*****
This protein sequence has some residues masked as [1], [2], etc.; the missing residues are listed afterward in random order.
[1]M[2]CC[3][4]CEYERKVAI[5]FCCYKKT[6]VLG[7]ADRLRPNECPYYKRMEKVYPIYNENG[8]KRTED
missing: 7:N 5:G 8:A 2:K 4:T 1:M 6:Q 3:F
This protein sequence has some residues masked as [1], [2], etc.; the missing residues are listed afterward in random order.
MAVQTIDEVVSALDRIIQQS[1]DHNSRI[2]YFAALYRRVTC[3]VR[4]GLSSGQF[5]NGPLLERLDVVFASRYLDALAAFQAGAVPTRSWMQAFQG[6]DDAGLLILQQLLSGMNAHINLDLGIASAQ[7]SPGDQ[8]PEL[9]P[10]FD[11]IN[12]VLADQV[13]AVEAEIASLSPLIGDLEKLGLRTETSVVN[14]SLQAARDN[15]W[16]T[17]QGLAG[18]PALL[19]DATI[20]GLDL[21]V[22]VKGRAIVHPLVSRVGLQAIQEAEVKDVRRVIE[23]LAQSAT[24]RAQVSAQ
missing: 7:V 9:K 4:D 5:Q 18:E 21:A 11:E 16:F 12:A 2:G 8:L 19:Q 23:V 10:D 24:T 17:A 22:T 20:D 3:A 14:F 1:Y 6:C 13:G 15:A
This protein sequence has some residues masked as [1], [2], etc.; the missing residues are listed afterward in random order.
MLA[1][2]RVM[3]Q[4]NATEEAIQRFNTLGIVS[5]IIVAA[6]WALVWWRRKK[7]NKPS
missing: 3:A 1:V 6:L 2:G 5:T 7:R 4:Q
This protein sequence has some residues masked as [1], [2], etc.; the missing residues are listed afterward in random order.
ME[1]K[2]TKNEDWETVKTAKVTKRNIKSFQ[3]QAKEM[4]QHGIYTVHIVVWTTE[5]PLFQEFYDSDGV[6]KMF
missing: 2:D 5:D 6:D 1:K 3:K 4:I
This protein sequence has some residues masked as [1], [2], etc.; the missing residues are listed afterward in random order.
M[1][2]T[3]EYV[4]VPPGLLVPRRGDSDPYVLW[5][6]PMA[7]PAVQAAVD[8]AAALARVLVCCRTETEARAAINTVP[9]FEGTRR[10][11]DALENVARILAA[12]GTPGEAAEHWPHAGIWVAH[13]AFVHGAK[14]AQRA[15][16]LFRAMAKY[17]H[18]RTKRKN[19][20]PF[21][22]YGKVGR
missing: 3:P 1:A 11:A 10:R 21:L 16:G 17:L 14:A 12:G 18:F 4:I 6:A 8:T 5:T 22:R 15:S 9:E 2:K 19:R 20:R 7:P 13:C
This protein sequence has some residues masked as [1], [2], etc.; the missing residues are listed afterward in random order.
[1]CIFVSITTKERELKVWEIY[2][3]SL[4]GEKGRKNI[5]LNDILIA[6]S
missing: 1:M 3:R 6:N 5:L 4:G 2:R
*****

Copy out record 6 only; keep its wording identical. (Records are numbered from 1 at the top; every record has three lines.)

This protein sequence has some residues masked as [1], [2], etc.; the missing residues are listed afterward in random order.
[1]CIFVSITTKERELKVWEIY[2][3]SL[4]GEKGRKNI[5]LNDILIA[6]S
missing: 1:M 3:R 6:N 5:L 4:G 2:R